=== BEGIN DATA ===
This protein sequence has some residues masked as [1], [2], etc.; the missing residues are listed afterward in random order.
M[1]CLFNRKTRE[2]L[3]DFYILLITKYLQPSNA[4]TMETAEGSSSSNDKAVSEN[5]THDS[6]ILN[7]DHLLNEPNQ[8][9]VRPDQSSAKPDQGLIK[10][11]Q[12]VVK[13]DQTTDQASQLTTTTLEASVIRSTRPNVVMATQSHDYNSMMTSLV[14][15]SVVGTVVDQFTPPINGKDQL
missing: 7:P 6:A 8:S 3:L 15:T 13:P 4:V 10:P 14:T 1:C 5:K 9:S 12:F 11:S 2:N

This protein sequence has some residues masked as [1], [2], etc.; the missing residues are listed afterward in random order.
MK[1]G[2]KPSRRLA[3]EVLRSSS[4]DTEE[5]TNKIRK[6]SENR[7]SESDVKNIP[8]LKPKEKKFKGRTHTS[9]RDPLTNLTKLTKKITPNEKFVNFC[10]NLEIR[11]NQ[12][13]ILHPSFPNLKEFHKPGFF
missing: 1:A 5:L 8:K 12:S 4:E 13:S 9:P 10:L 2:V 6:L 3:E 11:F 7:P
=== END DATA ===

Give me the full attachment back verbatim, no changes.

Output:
This protein sequence has some residues masked as [1], [2], etc.; the missing residues are listed afterward in random order.
M[1]CLFNRKTRE[2]L[3]DFYILLITKYLQPSNA[4]TMETAEGSSSSNDKAVSEN[5]THDS[6]ILN[7]DHLLNEPNQ[8][9]VRPDQSSAKPDQGLIK[10][11]Q[12]VVK[13]DQTTDQASQLTTTTLEASVIRSTRPNVVMATQSHDYNSMMTSLV[14][15]SVVGTVVDQFTPPINGKDQL
missing: 7:P 6:A 8:S 3:L 15:T 13:P 4:V 10:P 14:T 1:C 5:K 9:S 12:F 11:S 2:N

This protein sequence has some residues masked as [1], [2], etc.; the missing residues are listed afterward in random order.
MK[1]G[2]KPSRRLA[3]EVLRSSS[4]DTEE[5]TNKIRK[6]SENR[7]SESDVKNIP[8]LKPKEKKFKGRTHTS[9]RDPLTNLTKLTKKITPNEKFVNFC[10]NLEIR[11]NQ[12][13]ILHPSFPNLKEFHKPGFF
missing: 1:A 5:L 8:K 12:S 4:E 13:S 9:P 10:L 2:V 6:L 3:E 11:F 7:P